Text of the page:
I'm sorry to have to rush people, but we've gone well over time, and I'm sure you'll have an opportunity to address some of the issues that are contained in your brief through the questions.
    We will go to Madame Cartwright for....
    I think she took up some of your time, Madame.
     Members of the committee, Mr. Chair, thank you for the invitation to appear before you today. I am pleased to have this opportunity to discuss the Public Service Modernization Act legislative review. What we call the PSMA review is, in fact, examining the administration and operation of the Public Service Employment Act and the Public Service Labour Relations Act, two of the components of PSMA.
    As the secretary noted, the Auditor General made one recommendation related to the work my team and I are doing. It calls on my team to ensure that information provided to support the legislative review will allow the report by the President of the Treasury Board to provide meaningful information to Parliament on the extent to which the expectations of the Public Service Labour Relations Act and the Public Service Employment Act have been met, and to propose any changes, including improvements.
    We agree wholeheartedly with the objective of having sound and useful information, and as we planned for and began to execute the review, we took this into account. To ensure that our review is rigorous and credible, we have undertaken a range of activities to enable us to have the information we need. Allow me to mention only a few.
    We began by going through the legislation clause by clause to develop a sound appreciation of the intentions, objectives, and changes. We then determined the data and information we required and where best to obtain it. To the extent possible, we sought to use existing data. If new information was needed, we tried to collect it in a coordinated manner, thereby maximizing efficiency and effectiveness. This enabled us to focus our efforts on bringing the essential information together, analyzing it, and drawing legitimate conclusions from it.


    Early on, we recognized the importance of working with key partners and stakeholders who share an interest in, and hold important information about, people management. These include the Office of the Chief Human Resources Officer, the Public Service Commission, deputy ministers, bargaining agents and HR professionals. Not only did we want to learn about stakeholders' experiences, but we wanted our review to be a useful process and to act as an opportunity for learning by everyone, including for our key partners and stakeholders.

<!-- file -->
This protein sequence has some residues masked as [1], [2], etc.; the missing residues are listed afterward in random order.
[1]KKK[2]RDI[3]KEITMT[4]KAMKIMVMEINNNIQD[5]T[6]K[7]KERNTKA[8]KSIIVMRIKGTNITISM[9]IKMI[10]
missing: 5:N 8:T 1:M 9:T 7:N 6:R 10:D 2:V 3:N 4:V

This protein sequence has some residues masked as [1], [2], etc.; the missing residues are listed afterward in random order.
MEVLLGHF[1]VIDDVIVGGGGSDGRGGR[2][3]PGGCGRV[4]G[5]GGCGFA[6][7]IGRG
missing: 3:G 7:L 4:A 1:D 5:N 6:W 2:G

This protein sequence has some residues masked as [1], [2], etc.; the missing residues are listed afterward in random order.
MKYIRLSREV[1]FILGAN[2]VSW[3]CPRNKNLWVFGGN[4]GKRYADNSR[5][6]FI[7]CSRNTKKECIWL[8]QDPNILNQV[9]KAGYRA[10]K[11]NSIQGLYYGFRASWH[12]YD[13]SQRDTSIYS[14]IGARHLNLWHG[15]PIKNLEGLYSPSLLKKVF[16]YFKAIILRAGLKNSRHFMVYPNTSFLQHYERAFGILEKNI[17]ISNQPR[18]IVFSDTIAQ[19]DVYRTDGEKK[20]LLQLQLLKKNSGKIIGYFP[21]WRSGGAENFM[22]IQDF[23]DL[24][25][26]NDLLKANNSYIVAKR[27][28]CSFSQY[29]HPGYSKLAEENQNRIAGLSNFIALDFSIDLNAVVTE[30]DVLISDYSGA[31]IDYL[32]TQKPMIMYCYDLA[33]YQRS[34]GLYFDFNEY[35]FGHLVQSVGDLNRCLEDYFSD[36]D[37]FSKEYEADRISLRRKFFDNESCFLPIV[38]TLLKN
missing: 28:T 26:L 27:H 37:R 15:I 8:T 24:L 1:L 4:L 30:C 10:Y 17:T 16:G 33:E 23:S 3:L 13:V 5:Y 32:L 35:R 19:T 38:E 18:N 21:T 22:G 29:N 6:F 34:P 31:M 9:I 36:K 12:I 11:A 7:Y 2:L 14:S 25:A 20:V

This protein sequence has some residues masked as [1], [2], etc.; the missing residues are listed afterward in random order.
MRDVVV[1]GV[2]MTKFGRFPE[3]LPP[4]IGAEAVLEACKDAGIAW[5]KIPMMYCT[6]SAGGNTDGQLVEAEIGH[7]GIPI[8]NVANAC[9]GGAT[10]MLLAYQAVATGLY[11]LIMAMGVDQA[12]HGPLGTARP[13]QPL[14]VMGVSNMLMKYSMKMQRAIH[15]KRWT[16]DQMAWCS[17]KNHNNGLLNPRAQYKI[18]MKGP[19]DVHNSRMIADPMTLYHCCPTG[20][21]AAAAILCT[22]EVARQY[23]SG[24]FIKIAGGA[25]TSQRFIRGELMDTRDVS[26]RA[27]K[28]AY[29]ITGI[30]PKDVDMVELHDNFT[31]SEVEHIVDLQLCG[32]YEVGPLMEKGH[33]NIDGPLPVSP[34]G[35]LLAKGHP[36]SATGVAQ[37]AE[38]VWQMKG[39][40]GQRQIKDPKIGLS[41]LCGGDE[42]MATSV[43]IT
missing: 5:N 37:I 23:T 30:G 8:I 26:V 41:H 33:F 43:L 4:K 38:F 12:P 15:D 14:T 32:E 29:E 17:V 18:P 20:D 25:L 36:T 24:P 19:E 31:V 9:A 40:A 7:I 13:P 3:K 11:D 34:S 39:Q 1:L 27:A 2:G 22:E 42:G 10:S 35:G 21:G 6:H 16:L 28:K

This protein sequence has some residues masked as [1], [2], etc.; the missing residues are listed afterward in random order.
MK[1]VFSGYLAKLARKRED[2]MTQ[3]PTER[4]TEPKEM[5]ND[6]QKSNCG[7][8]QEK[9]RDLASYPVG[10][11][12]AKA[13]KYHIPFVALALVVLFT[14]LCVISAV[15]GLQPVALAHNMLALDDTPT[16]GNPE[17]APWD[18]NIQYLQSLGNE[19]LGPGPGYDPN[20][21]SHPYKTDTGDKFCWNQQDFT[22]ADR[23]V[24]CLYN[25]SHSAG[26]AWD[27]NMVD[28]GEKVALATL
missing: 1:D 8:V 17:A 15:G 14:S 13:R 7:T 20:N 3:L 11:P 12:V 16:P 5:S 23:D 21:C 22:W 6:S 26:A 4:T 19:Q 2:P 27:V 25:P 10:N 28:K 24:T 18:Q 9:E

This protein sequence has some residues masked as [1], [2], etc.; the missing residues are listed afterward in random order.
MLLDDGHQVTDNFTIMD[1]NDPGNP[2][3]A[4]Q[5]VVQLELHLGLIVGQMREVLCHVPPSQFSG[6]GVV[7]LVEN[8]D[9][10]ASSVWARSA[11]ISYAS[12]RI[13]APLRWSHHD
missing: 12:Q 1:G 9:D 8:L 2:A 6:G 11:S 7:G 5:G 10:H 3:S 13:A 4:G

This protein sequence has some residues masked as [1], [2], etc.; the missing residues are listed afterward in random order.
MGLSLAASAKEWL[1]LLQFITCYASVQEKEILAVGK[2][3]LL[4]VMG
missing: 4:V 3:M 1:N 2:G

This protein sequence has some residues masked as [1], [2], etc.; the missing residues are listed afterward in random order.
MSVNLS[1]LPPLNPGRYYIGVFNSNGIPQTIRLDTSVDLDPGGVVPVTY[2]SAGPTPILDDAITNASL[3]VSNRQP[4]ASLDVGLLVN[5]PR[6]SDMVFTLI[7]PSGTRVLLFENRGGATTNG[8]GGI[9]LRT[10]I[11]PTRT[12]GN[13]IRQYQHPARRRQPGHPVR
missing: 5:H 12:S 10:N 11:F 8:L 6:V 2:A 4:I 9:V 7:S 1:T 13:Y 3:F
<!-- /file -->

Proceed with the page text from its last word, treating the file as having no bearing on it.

We developed a comprehensive engagement strategy that has enabled us to consult well over 500 individuals and organizations across the country. This included deputy heads, managers, employees, HR professionals, bargaining agent representatives, various communities and employment equity groups, all of whom provided important qualitative information.
    We used a variety of methods to gather this information. It was key for us that these efforts brought together individuals representing different departments, groups, professions and regions.
    As the senior advisor leading this review, I have also had ongoing bilateral discussions with senior officials at the Public Service Commission and the Office of the Chief Human Resources Officer on a range of issues. My team and I also spoke with a number of former deputy heads, retired senior federal officials, organizational change experts, academics and others. This allowed us to both draw on their knowledge and experience and to complement what we were gathering from other sources.
    We have also consulted with former public service senior officials, human resources professionals, and bargaining agents who were in place when the PSMA was developed and tabled in Parliament. This offered us an important historical perspective.
    I have also participated in two armchair discussions hosted by the Canada School of Public Service. These sessions were another valuable means of hearing from public servants across the country.
    Our research, which is both quantitative and qualitative, is providing insight into how the legislation is being administered. It also informed us on strong practices and progress, as well as areas where possible adjustments may be required. It includes input from: the Office of the Chief Human Resources Officer, the Public Service Commission, the Public Service Staffing Tribunal, the Public Service Labour Relations Board and the Canada School of Public Service.